It’s why sometimes your stream works perfectly and then 10 minutes later before downbeat you hit “publish” and the whole thing collapses despite nothing changing. They push out new releases without warnings, sometimes their services mess up, it can be 100 things or more that are completely out of your control. But the services are free so it’s hard to complain much.

Once you start paying for services, you can start creating and keeping expectations. You’ll also need to adjust them a tad because you won’t ever perfectly recreate an in-house mix. It just won’t happen. The technology isn’t there yet and more to the point, it’s a different experience altogether so perhaps it shouldn’t sound exactly the same.

OK, here’s the info that most people want. The target. YouTube, for instance, is pretty open about what their expectations are as far as loudness. Good luck finding others, like Facebook.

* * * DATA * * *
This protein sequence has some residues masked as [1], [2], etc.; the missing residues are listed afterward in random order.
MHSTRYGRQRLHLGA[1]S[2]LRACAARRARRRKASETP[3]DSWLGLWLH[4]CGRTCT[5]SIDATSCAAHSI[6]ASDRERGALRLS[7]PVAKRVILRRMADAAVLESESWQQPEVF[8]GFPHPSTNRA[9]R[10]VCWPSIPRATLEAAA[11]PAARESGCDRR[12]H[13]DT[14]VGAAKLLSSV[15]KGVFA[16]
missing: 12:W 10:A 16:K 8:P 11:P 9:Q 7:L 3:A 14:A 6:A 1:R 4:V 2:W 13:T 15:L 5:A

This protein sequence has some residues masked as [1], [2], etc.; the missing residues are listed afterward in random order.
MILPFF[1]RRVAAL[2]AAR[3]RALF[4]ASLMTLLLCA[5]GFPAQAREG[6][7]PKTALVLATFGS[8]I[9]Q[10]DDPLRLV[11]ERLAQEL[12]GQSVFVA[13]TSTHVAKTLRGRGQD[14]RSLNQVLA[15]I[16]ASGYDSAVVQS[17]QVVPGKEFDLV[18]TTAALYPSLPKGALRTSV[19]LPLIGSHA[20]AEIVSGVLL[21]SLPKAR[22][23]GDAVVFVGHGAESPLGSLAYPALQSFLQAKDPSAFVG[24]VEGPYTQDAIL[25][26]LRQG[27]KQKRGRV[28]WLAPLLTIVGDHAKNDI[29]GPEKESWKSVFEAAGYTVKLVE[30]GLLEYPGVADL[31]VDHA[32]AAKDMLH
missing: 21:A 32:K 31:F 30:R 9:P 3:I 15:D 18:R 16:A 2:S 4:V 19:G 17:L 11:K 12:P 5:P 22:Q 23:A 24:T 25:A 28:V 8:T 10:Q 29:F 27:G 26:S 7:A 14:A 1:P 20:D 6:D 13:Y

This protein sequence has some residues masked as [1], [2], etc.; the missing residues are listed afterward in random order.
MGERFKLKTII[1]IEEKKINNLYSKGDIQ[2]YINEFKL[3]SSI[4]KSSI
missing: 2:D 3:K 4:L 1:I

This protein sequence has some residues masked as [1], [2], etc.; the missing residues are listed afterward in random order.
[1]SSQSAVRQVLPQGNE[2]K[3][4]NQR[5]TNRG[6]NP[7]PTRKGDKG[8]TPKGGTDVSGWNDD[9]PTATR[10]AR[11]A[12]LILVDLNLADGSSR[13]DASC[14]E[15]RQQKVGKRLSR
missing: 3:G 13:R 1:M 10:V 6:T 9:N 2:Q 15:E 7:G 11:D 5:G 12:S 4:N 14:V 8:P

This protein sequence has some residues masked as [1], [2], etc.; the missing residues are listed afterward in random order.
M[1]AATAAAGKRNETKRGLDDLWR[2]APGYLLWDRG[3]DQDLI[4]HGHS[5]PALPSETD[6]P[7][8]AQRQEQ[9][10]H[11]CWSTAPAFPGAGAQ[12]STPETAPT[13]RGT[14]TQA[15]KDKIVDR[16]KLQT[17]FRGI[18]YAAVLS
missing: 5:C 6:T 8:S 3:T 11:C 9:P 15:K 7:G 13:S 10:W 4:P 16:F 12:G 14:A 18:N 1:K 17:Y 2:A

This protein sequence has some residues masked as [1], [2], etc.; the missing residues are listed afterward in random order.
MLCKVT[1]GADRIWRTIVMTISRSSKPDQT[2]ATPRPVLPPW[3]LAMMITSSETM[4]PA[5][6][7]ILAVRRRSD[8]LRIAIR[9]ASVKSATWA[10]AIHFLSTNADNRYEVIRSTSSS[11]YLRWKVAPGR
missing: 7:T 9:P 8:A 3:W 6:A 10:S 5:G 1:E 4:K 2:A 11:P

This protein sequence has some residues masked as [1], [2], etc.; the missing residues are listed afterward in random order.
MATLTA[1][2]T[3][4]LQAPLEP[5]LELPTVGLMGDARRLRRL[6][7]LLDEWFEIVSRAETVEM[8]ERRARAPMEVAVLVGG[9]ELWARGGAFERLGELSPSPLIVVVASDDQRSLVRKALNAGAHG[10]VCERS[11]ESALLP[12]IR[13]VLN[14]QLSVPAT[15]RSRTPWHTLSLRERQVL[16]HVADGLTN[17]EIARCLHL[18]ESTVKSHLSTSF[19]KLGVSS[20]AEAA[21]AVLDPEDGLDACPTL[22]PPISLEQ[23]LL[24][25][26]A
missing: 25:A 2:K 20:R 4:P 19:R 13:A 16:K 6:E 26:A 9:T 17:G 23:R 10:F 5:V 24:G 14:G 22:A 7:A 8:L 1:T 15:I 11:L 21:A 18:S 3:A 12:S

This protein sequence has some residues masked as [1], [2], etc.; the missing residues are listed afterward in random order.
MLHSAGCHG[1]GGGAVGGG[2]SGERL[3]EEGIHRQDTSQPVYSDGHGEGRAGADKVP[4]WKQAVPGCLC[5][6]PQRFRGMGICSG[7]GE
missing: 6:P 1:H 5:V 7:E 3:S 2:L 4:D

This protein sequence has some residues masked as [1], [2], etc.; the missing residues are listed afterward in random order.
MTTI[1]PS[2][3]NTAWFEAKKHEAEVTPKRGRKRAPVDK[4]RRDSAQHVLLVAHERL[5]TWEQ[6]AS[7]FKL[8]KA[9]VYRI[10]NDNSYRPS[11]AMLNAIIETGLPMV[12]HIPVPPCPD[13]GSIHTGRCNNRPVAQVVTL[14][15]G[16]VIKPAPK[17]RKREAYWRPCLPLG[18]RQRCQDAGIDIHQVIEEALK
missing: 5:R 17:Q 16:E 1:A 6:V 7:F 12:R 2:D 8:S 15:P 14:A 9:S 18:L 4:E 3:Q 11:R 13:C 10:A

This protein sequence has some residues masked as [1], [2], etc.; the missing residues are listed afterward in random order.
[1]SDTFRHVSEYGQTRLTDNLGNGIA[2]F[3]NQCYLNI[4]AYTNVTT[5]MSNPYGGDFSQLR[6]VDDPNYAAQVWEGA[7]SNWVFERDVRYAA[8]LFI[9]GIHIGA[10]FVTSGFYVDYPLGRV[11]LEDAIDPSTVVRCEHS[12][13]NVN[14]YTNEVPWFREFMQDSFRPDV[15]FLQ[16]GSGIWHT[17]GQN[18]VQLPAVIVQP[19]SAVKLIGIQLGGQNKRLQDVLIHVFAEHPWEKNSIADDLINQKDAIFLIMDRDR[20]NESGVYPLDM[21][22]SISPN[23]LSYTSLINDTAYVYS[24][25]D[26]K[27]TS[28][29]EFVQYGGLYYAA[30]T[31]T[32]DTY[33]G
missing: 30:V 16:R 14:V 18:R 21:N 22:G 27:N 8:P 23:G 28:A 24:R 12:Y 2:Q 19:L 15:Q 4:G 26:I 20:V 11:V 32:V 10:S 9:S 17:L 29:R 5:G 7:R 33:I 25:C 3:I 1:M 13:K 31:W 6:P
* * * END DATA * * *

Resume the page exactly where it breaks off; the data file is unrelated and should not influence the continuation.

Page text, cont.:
I had to do a lot of digging and researching to find these answers and I got them from Dolby (Figure 3). Notice that the maximum loudness in LKFS for Facebook, YouTube, and Vimeo are all different.

Figure 3. (Courtesy of Dolby)

Key takeaways:

» Err on the side of quiet and manually turn it up as opposed to leaving it to the social platforms;

» It’s first come and first serve so don’t expect perfection every time;

» Consistency is important;

» Monitor your stream levels and make adjustments to see what sounds best on the platform(s) of your choice.

ProSoundWeb Top 20

A Year-End Countdown Of The Top 20 In New Content On PSW In 2022